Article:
Just last week I wrote here about a financial remedies case in which the legal costs run up by the parties left little or nothing to be distributed between them. Only a matter of days after the judgment in that case was handed down, another judgment was published detailing another financial remedies case in which the parties had run up legal costs that were out of all proportion to the value of the assets involved.
The judgment was in the case ABX v SBX, handed down by Mr Justice Francis back in July. It concerned the final hearing of a husband’s financial remedies application, which took place over five days in May.
For the purposes of this post I will not be going into the details of the case, save to say that it was (obviously) fully and heavily contested by the parties, who were arguing over assets that Mr Justice Francis valued at “something below £2 million”. Against this, the parties ran up costs of almost £1.1 million, not including the costs of implementing Mr Justice Francis’s order, which caused him to comment:
“Whilst costs of this level are not at all uncommon in what might be termed the “very big money” cases, it will be obvious to anybody reading this Judgment that the costs incurred in this case are wholly disproportionate to the size of the assets”
He made it clear that the parties should have settled the case, which he considered was not particularly complicated. He went on:
“I … venture to suggest that were the Calderbank provisions still applicable the parties might have been forced to take a very different attitude towards this litigation. I say this because a party who turned down an offer that they failed to beat, under that regime, could be staring at a substantial costs order. I recognise all of the pitfalls that were associated with the Calderbank principles, but I fear that there are cases where litigants now feel able to continue without the sanction of costs, save in cases of serious litigation misconduct.”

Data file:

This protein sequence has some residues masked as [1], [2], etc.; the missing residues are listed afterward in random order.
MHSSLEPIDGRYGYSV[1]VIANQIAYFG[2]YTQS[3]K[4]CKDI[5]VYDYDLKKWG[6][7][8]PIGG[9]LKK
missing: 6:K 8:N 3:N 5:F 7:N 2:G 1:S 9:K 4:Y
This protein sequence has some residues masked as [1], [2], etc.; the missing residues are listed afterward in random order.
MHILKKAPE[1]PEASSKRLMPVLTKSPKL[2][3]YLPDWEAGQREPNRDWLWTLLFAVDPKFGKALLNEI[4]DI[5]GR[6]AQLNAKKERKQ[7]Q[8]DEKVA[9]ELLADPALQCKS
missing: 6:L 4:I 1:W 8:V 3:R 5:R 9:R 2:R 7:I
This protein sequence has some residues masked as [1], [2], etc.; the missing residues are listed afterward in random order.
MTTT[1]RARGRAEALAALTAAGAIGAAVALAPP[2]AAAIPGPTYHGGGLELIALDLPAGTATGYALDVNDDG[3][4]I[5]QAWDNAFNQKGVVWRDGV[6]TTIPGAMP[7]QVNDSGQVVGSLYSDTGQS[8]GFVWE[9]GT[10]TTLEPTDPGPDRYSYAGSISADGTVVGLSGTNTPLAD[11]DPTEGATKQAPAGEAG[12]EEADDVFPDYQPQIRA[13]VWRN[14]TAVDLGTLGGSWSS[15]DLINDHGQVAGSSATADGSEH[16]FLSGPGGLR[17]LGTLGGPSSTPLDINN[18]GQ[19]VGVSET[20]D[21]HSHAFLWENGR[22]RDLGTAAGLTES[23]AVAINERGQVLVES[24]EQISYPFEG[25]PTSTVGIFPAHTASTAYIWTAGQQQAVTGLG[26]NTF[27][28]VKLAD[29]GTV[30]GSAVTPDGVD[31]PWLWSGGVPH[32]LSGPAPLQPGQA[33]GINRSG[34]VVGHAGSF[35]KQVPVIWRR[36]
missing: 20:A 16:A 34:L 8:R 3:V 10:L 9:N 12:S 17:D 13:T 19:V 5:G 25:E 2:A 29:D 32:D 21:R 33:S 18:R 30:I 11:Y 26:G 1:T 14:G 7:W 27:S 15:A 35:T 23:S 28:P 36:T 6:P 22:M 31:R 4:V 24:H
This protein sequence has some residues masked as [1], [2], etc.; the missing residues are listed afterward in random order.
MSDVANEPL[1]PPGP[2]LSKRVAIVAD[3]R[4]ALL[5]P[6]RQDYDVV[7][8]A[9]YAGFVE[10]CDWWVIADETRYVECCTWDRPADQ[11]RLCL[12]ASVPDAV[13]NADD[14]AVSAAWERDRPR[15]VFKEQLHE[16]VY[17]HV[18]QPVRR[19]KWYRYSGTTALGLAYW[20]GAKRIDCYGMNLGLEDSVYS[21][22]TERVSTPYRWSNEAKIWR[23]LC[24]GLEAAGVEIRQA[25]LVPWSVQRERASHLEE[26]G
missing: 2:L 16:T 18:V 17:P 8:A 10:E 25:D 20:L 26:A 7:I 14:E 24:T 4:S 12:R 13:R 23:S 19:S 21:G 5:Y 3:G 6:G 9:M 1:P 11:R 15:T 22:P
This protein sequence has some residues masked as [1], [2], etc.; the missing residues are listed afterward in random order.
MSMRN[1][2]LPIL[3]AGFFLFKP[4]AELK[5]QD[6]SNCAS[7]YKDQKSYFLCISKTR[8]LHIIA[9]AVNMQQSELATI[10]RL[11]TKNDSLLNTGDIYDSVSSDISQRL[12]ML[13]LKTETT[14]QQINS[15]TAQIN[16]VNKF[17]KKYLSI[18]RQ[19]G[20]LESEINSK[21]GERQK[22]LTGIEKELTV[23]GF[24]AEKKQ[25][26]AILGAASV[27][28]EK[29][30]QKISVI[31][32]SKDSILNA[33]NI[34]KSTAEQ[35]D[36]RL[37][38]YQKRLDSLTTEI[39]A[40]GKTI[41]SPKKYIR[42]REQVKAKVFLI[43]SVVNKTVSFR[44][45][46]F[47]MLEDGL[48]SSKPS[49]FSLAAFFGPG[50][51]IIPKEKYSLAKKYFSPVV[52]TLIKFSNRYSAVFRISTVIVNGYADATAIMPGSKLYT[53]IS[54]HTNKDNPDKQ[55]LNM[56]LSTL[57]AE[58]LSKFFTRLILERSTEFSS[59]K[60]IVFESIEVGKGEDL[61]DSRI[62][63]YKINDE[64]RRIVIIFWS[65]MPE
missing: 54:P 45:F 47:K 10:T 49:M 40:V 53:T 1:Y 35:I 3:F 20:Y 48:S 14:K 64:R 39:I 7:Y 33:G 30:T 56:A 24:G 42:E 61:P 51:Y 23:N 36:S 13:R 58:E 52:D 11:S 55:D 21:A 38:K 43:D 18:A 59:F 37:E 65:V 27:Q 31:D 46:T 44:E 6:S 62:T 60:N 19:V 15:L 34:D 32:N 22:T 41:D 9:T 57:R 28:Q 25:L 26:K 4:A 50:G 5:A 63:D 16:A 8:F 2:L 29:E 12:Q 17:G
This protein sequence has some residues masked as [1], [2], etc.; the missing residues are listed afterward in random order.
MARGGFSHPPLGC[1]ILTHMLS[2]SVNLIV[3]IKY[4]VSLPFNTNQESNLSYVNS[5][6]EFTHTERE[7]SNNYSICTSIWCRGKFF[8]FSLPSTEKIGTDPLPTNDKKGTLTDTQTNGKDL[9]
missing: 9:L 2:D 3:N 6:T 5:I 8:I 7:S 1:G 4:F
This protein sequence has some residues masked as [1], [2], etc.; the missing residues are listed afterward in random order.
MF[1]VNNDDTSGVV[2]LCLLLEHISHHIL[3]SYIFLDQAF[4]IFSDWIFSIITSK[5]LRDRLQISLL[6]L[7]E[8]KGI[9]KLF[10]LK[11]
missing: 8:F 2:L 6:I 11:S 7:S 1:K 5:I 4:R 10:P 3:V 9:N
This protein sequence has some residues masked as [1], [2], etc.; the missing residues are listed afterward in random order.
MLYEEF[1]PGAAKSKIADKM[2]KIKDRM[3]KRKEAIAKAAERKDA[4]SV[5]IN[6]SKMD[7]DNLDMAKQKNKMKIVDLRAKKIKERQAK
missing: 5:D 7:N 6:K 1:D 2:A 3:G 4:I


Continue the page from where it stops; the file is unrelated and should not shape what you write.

OK, for the benefit of those who don’t know what this is about, a little bit of history. Prior to 2006 it was possible for a party to a financial remedies application to put forward a settlement proposal that was ‘without prejudice save as to costs’. This was known as a ‘Calderbank’ proposal, after a 1975 case by that name. The point of such a proposal was that it could not be shown to the court (this is the effect of it being ‘without prejudice’), but if the proposal was not beaten by the other party then the maker of the proposal could show the proposal to the court and request the court to order the other party to pay their costs from the date of the offer, on the basis that those costs would not have been incurred if the offer had been accepted.
All of that changed in 2006 when new rules were introduced governing costs in financial remedy applications. Open offers (i.e. offers that could be shown to the court) were to become the norm, with the starting point in all financial remedy cases to be that there should be no order as to costs – i.e. each party should pay their own costs. The court can still make costs orders against a party, but only where it considers it appropriate to do so on the basis of the party’s conduct before or during the proceedings, and when considering this the court can take into account open offers made, but not Calderbank offers.
The problem with the new system, of course, is that making an open offer that the court can see is very committal. Many parties are not happy to make such offers, and obviously if they do then the offer is likely to be considerably less generous than a Calderbank offer, reducing the chances of an agreement being reached.
And more importantly, there is the point made by Mr Justice Francis that receiving a Calderbank offer can concentrate the mind of the recipient, as they know that if they do not beat the offer then they could be facing a substantial costs order. In this case, for example, the wife never even responded to the first open offer made by the husband. If she had had the ‘pressure’ of the Calderbank rules to consider, I doubt whether she would have ignored the offer, and obviously the case may have concluded much sooner.
Of course, we will never know for certain whether the Calderbank rules would have saved this couple from running up disproportionate costs, but they may have made a difference, and for someone like Mr Justice Francis to express the opinion that they might have done is significant. Clearly, the argument over whether the rules should be reintroduced, which has been running since 2006, is far from over.
You can read Mr Justice Francis’s full judgment here.